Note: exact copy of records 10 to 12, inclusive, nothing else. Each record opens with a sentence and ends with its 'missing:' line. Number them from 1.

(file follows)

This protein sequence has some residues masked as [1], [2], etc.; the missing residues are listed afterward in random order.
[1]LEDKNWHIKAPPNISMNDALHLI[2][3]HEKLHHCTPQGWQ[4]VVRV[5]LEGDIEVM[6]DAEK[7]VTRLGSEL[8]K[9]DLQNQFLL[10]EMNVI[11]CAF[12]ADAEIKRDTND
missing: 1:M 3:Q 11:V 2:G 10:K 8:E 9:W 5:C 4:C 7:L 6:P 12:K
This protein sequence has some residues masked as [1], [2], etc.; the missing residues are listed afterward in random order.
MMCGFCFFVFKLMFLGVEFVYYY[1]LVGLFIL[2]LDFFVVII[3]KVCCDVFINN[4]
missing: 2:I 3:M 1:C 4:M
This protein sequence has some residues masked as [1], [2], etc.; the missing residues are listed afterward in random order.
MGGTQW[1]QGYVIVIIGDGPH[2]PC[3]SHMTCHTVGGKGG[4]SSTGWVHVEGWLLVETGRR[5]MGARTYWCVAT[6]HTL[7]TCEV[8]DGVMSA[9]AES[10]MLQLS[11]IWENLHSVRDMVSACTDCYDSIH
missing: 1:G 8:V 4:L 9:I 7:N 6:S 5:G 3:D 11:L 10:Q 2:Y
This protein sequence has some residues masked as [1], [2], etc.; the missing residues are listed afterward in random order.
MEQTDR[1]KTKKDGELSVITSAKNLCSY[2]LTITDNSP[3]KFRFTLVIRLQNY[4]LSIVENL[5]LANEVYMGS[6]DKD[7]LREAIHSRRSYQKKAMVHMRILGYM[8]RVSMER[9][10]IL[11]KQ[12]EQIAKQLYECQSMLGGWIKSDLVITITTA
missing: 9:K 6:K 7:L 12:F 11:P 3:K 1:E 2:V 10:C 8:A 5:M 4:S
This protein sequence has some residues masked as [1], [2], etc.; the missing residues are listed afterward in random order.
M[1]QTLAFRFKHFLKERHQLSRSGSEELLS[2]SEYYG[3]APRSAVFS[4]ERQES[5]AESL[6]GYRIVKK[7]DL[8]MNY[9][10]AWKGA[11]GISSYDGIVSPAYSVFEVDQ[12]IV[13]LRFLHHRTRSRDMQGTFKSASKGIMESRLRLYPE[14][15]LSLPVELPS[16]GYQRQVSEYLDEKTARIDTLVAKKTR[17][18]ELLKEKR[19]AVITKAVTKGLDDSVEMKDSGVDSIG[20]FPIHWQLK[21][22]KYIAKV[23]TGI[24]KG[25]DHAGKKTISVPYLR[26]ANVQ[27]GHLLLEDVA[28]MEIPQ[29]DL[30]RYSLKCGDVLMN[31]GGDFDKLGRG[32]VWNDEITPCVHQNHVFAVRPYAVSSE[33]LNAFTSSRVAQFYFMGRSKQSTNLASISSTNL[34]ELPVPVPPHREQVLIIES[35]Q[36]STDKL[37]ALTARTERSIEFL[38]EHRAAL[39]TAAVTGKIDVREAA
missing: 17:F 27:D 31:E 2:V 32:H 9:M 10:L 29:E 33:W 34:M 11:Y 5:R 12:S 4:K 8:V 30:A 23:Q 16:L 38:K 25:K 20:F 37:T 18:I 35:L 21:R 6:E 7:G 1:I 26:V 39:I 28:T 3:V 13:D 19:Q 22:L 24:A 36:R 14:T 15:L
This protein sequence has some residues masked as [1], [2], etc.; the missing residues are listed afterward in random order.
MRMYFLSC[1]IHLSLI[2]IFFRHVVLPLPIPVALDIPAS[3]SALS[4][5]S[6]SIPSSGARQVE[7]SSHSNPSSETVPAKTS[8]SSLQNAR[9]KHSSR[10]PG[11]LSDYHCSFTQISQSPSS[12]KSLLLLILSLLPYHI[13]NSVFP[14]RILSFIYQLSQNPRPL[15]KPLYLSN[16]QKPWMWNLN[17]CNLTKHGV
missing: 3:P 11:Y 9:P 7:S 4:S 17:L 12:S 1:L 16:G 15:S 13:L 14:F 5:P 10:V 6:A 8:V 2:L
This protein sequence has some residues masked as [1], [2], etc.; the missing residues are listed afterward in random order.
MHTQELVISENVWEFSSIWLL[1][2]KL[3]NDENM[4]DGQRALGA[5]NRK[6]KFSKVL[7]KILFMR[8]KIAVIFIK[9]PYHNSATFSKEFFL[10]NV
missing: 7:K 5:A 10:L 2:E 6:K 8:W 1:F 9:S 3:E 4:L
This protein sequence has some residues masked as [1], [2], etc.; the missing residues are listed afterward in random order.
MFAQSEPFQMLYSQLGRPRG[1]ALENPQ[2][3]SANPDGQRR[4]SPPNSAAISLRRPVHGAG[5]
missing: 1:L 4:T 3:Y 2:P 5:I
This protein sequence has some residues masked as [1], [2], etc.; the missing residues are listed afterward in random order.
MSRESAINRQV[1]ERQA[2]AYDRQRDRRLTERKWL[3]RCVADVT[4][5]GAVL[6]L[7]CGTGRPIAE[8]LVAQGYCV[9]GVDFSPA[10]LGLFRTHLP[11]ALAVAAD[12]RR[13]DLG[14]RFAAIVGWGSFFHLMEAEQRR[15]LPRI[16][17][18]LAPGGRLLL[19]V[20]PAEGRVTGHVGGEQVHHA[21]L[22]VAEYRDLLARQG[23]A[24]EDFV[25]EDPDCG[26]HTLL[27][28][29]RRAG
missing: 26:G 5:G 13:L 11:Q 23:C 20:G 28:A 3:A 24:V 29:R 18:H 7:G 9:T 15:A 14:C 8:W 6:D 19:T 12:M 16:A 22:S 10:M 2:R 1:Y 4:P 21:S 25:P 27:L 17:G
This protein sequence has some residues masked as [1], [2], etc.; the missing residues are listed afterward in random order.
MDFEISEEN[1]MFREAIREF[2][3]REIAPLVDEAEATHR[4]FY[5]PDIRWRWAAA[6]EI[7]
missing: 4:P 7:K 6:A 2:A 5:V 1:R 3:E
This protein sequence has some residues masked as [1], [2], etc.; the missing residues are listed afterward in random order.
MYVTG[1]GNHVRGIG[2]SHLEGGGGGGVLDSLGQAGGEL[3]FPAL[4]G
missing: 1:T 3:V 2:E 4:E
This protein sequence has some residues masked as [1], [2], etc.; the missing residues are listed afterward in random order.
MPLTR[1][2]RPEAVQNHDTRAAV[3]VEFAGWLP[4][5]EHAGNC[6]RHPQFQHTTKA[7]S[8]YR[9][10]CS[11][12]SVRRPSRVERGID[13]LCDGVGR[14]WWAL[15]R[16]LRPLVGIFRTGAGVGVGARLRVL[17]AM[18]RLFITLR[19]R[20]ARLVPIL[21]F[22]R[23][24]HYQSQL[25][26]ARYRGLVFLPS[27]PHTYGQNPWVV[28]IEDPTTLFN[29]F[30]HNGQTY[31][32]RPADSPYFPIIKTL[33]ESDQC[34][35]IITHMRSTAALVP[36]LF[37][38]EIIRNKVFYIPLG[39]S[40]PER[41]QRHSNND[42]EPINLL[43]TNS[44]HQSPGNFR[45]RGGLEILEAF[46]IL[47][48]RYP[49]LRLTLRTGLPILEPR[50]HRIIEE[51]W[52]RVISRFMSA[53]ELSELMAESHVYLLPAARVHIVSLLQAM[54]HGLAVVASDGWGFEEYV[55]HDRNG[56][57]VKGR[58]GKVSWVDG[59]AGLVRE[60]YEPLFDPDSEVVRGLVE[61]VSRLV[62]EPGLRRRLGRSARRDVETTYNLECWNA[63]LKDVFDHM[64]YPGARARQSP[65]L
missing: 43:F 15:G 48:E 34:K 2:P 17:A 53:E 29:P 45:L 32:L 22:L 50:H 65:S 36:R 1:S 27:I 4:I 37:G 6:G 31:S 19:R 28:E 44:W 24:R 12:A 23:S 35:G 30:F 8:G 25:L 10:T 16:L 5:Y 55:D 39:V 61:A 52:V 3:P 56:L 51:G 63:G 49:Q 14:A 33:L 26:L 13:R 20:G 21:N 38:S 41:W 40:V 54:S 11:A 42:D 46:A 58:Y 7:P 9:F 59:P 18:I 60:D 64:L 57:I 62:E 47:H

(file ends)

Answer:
This protein sequence has some residues masked as [1], [2], etc.; the missing residues are listed afterward in random order.
MDFEISEEN[1]MFREAIREF[2][3]REIAPLVDEAEATHR[4]FY[5]PDIRWRWAAA[6]EI[7]
missing: 4:P 7:K 6:A 2:A 5:V 1:R 3:E
This protein sequence has some residues masked as [1], [2], etc.; the missing residues are listed afterward in random order.
MYVTG[1]GNHVRGIG[2]SHLEGGGGGGVLDSLGQAGGEL[3]FPAL[4]G
missing: 1:T 3:V 2:E 4:E
This protein sequence has some residues masked as [1], [2], etc.; the missing residues are listed afterward in random order.
MPLTR[1][2]RPEAVQNHDTRAAV[3]VEFAGWLP[4][5]EHAGNC[6]RHPQFQHTTKA[7]S[8]YR[9][10]CS[11][12]SVRRPSRVERGID[13]LCDGVGR[14]WWAL[15]R[16]LRPLVGIFRTGAGVGVGARLRVL[17]AM[18]RLFITLR[19]R[20]ARLVPIL[21]F[22]R[23][24]HYQSQL[25][26]ARYRGLVFLPS[27]PHTYGQNPWVV[28]IEDPTTLFN[29]F[30]HNGQTY[31][32]RPADSPYFPIIKTL[33]ESDQC[34][35]IITHMRSTAALVP[36]LF[37][38]EIIRNKVFYIPLG[39]S[40]PER[41]QRHSNND[42]EPINLL[43]TNS[44]HQSPGNFR[45]RGGLEILEAF[46]IL[47][48]RYP[49]LRLTLRTGLPILEPR[50]HRIIEE[51]W[52]RVISRFMSA[53]ELSELMAESHVYLLPAARVHIVSLLQAM[54]HGLAVVASDGWGFEEYV[55]HDRNG[56][57]VKGR[58]GKVSWVDG[59]AGLVRE[60]YEPLFDPDSEVVRGLVE[61]VSRLV[62]EPGLRRRLGRSARRDVETTYNLECWNA[63]LKDVFDHM[64]YPGARARQSP[65]L
missing: 43:F 15:G 48:E 34:K 2:P 17:A 53:E 29:P 45:L 32:L 22:L 50:H 65:S 36:R 1:S 27:I 4:I 37:G 6:G 31:S 19:R 28:E 44:W 24:R 12:A 23:S 35:G 30:F 8:G 25:L 10:T 16:L 5:Y 55:D 39:V 61:A 52:V 3:P 56:L 51:G 63:G 49:Q 14:A 33:L 26:L 13:R 20:G 21:N 38:S 41:W 40:V 54:S 11:A 42:D 46:A 58:Y 7:P 9:F 59:P 18:I 60:D 64:L 57:I 62:E 47:H